Workers struggling to make ends meet during the pandemic are urging the government to not revert unemployment payments to their pre-coronavirus levels.
Since the outbreak began, JobSeeker payments have been doubled from $550-a-fortnight to $1,100.
But the government has signalled the payments will revert back to $550 at the end of September, when it predicts the worst of COVID-19 will be over.
Anti-poverty charities called the previous payment, which left unemployed people with $40-a-day, ‘cruel and brutal’.
A fortnightly survey, the Essential Poll, found that 57 per cent of Australians wanted the inflated JobSeeker payments to stay.
Of the 1,093 people surveyed, 15 per cent were unsure about the payment.
A shut down café for sale in Mollymook on the NSW south coast (pictured on April 7). The accommodation and food services industries have been hardest hit by strict social distancing
Treasurer Josh Frydenberg has said the payments are intended to help people find work, not leave them on welfare long-term.
‘We have been very clear that the measures we have announced are temporary,’ he said.
Australian Council of Social Service chief Cassandra Goldie says the JobSeeker payment, formerly known as Newstart, must be enough for people to survive.
‘It’s clear we need a permanent fix to our social safety net. Our income support system was cruel before this crisis began,’ Ms Goldie said.
‘We can never go back to the brutality of trying to survive on $40 a day. We need a secure safety net that protects us all from poverty.’
The new supplement to JobSeeker payments began on April 27, alongside the $130 billion JobKeeper package.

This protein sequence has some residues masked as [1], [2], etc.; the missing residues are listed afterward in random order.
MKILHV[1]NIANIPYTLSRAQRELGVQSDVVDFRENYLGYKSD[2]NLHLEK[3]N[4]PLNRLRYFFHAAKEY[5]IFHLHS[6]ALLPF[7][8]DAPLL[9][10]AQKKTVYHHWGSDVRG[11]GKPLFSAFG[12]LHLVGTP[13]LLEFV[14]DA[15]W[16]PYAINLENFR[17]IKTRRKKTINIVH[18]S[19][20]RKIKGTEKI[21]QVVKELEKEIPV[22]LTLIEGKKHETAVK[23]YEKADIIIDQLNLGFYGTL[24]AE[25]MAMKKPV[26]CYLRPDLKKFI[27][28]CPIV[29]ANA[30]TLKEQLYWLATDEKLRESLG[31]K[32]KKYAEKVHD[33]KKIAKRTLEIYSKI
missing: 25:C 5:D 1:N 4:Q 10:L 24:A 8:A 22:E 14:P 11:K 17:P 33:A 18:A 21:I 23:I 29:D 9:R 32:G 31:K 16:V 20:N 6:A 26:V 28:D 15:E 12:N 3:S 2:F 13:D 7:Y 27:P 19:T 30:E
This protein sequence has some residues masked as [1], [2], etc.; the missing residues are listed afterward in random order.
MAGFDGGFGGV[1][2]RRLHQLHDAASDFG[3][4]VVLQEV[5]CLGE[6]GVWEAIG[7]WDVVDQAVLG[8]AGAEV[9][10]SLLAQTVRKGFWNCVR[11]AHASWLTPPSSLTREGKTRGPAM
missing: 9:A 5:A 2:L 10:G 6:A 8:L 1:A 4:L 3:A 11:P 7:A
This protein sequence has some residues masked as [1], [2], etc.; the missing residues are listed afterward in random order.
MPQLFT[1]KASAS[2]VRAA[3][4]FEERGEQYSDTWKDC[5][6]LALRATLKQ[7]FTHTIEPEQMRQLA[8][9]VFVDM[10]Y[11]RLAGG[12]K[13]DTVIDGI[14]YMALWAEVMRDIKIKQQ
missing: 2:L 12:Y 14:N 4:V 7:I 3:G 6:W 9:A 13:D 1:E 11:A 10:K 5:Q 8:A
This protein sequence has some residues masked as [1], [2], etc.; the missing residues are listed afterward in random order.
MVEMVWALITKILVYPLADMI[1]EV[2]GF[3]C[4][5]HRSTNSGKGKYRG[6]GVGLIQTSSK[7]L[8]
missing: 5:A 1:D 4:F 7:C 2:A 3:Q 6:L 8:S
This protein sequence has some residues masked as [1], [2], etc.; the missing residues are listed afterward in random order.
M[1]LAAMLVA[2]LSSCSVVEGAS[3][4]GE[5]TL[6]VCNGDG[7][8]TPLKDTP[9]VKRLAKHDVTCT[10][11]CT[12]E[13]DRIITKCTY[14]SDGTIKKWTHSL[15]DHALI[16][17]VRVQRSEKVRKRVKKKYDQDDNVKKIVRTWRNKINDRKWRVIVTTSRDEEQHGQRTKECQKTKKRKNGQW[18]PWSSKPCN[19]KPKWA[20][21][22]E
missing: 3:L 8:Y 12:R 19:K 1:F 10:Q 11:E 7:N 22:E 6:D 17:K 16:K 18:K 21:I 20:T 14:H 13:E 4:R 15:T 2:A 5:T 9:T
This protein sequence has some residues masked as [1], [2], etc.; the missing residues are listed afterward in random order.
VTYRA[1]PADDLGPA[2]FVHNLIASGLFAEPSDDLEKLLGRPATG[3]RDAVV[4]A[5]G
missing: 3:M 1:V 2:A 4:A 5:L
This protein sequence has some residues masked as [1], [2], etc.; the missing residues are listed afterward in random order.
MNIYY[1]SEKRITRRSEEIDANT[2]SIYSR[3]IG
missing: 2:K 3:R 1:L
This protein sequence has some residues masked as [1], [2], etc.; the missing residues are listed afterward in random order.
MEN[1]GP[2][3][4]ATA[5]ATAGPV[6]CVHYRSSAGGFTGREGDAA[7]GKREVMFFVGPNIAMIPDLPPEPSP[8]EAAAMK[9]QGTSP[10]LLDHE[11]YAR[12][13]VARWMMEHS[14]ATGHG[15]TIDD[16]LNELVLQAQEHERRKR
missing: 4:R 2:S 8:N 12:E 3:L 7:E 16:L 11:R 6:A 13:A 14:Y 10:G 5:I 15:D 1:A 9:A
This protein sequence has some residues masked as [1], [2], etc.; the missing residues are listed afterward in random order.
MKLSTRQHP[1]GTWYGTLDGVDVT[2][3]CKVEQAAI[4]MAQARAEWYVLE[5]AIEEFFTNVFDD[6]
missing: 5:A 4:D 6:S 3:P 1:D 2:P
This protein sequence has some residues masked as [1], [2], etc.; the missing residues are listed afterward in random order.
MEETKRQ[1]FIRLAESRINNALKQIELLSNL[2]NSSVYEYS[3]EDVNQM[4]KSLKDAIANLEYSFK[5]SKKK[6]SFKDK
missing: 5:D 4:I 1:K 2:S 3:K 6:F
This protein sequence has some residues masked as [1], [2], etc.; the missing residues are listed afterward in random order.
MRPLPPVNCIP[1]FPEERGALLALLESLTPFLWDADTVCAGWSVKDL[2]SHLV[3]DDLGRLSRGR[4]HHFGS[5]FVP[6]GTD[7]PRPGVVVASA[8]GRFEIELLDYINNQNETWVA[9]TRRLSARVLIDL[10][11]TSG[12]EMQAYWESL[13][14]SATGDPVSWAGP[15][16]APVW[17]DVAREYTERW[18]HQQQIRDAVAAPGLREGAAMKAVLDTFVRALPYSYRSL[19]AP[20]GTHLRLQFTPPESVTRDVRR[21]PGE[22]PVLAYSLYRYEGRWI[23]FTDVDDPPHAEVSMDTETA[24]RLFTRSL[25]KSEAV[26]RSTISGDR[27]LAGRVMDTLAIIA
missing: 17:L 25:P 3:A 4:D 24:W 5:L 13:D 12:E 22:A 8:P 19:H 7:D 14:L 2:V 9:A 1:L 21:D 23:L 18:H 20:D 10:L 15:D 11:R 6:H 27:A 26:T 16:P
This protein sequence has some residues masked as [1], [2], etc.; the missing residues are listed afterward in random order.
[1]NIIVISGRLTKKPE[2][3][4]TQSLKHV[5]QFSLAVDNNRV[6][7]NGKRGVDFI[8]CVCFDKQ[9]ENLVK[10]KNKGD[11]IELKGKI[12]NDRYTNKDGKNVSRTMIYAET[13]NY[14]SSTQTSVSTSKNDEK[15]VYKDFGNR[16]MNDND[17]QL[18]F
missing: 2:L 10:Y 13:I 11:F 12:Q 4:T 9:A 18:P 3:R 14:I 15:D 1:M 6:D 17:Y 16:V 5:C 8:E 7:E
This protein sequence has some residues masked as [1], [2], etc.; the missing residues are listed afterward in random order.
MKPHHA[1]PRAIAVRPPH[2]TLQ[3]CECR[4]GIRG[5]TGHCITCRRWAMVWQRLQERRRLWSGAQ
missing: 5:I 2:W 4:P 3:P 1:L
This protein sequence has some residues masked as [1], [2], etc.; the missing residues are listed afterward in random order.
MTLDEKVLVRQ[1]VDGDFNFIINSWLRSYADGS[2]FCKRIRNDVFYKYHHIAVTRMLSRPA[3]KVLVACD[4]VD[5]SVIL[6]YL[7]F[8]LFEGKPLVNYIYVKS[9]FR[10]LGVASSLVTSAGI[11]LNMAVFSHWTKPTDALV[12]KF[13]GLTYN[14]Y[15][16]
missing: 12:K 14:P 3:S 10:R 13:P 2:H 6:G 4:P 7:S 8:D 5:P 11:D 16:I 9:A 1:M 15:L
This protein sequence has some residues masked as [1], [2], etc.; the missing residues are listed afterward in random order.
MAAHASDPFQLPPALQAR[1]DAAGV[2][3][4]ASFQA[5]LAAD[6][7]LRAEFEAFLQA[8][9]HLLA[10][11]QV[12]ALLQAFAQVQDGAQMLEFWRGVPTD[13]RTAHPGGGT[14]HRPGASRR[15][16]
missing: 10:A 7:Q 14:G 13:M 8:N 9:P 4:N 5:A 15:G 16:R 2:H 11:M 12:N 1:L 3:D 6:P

People line up outside of a Centrelink office in Melbourne on April 20, after the coronavirus pandemic left thousands out of work
Those $1,500-a-fortnight payments started to be sent to employees on Wednesday.
Labor also supports an increase in the JobSeeker payments, while Ms Goldie warned that reducing the rate after the pandemic would stall economic recovery.
‘We need a decent social security safety net in place that works at all times,’ she said.
Last week, it was revealed that more than 1.34 million people were on the JobSeeker allowance.
The number of people who are currently not working may be even higher as those on the JobKeeker allowance are not included in the figures.
Although they are not working, JobKeeker recipients are still technically employed as they are payed by their employers while the government subsidies their wages.
The government has budgeted the $1,500-a-fortnight JobKeeper allowance based on the prediction that 6.6 million people will apply for the benefit in the next six months.
People are seen queuing outside a Centrelink office in Adelaide on April 16, with many more workers needing helping during the coronavirus crisis
Treasurer Josh Frydenberg (pictured at the National Press Club in Canberra on May 5) said the payments would return to their pre-coronavirus level of $550-a-fortnight
Business owners, independent contractors and other self-employed people who work off-payroll are not counted, which further inflates the figure.